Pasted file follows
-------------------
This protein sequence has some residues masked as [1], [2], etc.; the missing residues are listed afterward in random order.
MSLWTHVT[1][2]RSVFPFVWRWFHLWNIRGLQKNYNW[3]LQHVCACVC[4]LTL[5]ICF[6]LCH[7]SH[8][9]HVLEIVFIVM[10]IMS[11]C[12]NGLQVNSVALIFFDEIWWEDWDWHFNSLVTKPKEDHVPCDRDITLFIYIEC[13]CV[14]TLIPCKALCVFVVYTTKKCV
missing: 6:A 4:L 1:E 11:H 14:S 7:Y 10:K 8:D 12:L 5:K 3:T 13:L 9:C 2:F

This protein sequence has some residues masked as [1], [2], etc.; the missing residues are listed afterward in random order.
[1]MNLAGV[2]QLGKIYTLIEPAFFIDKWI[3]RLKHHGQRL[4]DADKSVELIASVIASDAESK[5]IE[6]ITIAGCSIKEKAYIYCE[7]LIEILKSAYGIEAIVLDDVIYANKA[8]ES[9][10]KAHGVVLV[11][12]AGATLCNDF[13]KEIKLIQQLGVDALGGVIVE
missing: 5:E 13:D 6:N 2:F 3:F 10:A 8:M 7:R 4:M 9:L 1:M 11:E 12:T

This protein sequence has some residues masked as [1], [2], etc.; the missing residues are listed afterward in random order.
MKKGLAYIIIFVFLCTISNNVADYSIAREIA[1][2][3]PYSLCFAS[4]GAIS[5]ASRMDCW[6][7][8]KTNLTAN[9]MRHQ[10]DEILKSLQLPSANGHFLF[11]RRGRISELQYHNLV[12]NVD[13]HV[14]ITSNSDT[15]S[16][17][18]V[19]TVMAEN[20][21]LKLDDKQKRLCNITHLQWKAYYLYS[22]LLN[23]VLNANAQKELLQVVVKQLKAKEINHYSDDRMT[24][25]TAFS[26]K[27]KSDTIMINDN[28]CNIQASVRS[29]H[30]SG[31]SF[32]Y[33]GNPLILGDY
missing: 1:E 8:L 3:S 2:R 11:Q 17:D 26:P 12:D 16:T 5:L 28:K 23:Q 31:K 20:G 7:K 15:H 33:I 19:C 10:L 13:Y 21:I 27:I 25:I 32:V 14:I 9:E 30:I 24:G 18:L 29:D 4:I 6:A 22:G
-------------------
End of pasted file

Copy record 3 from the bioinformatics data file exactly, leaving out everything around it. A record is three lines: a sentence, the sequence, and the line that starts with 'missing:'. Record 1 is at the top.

This protein sequence has some residues masked as [1], [2], etc.; the missing residues are listed afterward in random order.
MKKGLAYIIIFVFLCTISNNVADYSIAREIA[1][2][3]PYSLCFAS[4]GAIS[5]ASRMDCW[6][7][8]KTNLTAN[9]MRHQ[10]DEILKSLQLPSANGHFLF[11]RRGRISELQYHNLV[12]NVD[13]HV[14]ITSNSDT[15]S[16][17][18]V[19]TVMAEN[20][21]LKLDDKQKRLCNITHLQWKAYYLYS[22]LLN[23]VLNANAQKELLQVVVKQLKAKEINHYSDDRMT[24][25]TAFS[26]K[27]KSDTIMINDN[28]CNIQASVRS[29]H[30]SG[31]SF[32]Y[33]GNPLILGDY
missing: 1:E 8:L 3:S 2:R 11:Q 17:D 26:P 12:D 16:T 5:L 28:K 23:Q 31:K 20:G 7:K 15:H 33:I 19:C 10:L 13:Y 21:I 27:I 25:I 32:V 14:I 9:E 30:I 24:G 18:L 29:D 4:I 6:A 22:G